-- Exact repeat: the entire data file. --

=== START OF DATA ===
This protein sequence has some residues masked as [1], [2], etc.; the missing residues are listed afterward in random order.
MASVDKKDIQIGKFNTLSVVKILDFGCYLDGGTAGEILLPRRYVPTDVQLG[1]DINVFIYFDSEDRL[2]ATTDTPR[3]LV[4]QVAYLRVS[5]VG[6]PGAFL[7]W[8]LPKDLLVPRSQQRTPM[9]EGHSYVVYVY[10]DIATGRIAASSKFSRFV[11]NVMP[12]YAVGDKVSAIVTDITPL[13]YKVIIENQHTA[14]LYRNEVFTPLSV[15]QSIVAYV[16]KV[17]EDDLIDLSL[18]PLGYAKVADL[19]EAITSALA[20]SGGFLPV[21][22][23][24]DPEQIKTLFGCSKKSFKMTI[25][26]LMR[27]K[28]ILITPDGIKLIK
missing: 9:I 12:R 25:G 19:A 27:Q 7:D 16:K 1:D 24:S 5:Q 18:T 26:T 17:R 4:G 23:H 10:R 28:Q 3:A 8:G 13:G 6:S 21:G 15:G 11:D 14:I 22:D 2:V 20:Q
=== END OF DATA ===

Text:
This protein sequence has some residues masked as [1], [2], etc.; the missing residues are listed afterward in random order.
MASVDKKDIQIGKFNTLSVVKILDFGCYLDGGTAGEILLPRRYVPTDVQLG[1]DINVFIYFDSEDRL[2]ATTDTPR[3]LV[4]QVAYLRVS[5]VG[6]PGAFL[7]W[8]LPKDLLVPRSQQRTPM[9]EGHSYVVYVY[10]DIATGRIAASSKFSRFV[11]NVMP[12]YAVGDKVSAIVTDITPL[13]YKVIIENQHTA[14]LYRNEVFTPLSV[15]QSIVAYV[16]KV[17]EDDLIDLSL[18]PLGYAKVADL[19]EAITSALA[20]SGGFLPV[21][22][23][24]DPEQIKTLFGCSKKSFKMTI[25][26]LMR[27]K[28]ILITPDGIKLIK
missing: 9:I 12:R 25:G 19:A 27:Q 7:D 16:K 1:D 24:S 5:Q 18:T 26:T 17:R 4:G 23:H 10:R 28:Q 3:A 8:G 13:G 6:S 21:G 15:G 11:D 14:I 22:D 2:V 20:Q